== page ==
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Fight or Flight Response: Definition, Physiology & Examples

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  • 1:40 Autonomic Nervous System
  • 2:58 HPA Axis
  • 3:45 Adrenaline
  • 5:20 Animal Fight or Flight…
  • 6:14 Human Fight or Flight…
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Lesson Transcript
Instructor: Ellie Green

Ellie holds a B.A. with Honors in English from Stanford University. She is pursuing a Ph.D. in English Literature at Princeton University.

A squirrel caught in headlights or the cock that fights to the death? Do you know what makes us choose between freezing, running or fighting back? And what's happening inside of you all the while? This lesson answers all of your fight-or-flight questions.

You might have heard of the fight or flight response. That's something that has gotten into our vocabulary a little bit. And it's basically something that's super observable in animals so that's the best way to start, I think. A way to think about it is, you know when people tell you that a certain animal is more afraid of you that you are of it? You might encounter a scary raccoon or something like that - 'No, it's more afraid of you than you are of it.' Well, it usually is and the reason why this is a good thing for you is that, when threatened, a lot of animals will just run away. And that's usually true if the animal can get away, so if it's not cornered. Sometimes though, this sort of a threat, like a person standing in front of it, will actually provoke a fight response instead. The reason this is true is because both of these responses - running away and fighting - are basically the result of what's called an aroused sympathetic nervous system. And when this happens, when your sympathetic nervous system is aroused, you basically get pepped up to do one of two things: you either are going to fight, or you're going to flee. You're going to run away.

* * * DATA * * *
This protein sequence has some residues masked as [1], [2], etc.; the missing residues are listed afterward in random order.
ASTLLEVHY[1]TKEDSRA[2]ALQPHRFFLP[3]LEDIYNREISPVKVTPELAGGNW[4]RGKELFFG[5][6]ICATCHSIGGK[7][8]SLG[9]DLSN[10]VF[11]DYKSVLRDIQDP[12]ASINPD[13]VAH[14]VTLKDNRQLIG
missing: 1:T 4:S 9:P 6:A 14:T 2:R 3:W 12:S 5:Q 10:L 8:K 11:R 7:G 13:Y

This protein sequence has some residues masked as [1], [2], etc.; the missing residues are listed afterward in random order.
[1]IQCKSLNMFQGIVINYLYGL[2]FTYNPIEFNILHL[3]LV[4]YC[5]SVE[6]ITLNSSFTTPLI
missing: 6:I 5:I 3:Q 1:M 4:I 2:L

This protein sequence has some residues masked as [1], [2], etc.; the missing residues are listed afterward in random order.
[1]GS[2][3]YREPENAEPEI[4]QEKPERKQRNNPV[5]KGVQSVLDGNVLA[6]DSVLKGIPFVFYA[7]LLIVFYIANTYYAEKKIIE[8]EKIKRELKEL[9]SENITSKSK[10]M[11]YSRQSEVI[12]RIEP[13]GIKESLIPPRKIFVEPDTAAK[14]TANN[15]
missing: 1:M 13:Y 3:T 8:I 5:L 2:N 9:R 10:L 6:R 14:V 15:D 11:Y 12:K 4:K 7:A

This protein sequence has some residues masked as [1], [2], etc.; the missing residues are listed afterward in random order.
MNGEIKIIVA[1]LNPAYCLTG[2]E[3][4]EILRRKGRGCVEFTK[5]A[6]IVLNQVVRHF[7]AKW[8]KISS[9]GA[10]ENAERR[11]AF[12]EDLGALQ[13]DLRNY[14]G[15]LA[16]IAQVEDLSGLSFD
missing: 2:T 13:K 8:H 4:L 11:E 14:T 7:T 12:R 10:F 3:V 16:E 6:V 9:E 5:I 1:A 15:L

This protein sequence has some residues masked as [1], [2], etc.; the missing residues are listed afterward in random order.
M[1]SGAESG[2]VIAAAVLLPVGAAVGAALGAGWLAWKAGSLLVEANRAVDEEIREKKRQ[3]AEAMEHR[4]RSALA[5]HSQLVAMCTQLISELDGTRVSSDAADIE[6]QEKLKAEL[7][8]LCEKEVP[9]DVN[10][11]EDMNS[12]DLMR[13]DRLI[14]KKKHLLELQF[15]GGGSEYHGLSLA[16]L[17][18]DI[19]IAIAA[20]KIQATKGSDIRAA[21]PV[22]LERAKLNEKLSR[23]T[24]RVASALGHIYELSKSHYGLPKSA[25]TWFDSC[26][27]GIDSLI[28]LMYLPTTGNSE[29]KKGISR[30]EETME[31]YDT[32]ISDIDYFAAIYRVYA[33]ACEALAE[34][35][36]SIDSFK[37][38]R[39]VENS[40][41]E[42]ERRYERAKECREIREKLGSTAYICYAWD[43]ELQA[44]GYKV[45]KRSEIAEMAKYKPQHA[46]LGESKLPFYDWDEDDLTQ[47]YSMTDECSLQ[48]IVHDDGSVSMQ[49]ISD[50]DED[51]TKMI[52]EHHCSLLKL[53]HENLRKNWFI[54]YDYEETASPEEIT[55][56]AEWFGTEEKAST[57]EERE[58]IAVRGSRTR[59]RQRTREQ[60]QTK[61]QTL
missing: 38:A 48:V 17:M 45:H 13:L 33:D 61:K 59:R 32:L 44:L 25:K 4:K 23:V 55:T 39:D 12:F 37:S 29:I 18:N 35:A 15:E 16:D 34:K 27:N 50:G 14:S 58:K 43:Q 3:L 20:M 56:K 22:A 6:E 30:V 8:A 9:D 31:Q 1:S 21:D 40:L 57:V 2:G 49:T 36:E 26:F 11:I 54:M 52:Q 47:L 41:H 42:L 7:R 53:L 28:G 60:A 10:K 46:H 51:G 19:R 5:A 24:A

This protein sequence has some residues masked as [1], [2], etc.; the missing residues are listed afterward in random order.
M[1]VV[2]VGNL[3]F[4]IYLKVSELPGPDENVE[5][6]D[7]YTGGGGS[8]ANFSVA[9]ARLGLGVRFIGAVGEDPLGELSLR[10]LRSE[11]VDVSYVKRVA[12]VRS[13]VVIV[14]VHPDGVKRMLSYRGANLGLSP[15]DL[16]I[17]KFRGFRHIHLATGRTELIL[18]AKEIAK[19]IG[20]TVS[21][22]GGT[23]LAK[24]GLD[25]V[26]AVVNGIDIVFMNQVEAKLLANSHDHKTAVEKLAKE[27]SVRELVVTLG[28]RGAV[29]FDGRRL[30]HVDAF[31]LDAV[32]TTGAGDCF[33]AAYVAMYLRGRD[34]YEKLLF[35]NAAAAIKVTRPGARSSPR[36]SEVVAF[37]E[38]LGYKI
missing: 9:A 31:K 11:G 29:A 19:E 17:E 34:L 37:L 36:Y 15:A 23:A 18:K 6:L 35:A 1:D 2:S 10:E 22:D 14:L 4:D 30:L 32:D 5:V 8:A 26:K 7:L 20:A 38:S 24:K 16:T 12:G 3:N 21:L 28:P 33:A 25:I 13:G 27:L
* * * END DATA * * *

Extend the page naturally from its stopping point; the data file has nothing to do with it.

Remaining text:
And to understand this a little better, we have to go over what the sympathetic nervous system is. In brief, it's a part of the autonomic nervous system and this is basically the part of your brain's communication with your body that isn't conscious. It's not like when you decide, 'I'm going to move my arm. Look, it moved.' That's not your autonomic nervous system. Autonomic nervous system is things that you don't even know are going on, like your breathing and digestion. And this autonomic part is, again, divided into two parts within autonomic. We got parasympathetic and sympathetic.

Your parasympathetic is dealing with things in a resting state. Things like digesting your food, salivating, if you're going to tear productions, you keep your eyes all moist and happy. Your sympathetic nervous system is what gets going when you're ready for action, and that's why it's important for fight or flight because what it does is it readies your muscles to go. And if think about it, fighting and running away are basically requiring the same muscle preparation. You might crouch down or tense up, and your sympathetic nervous system is sending out all sorts of signals to help you do this.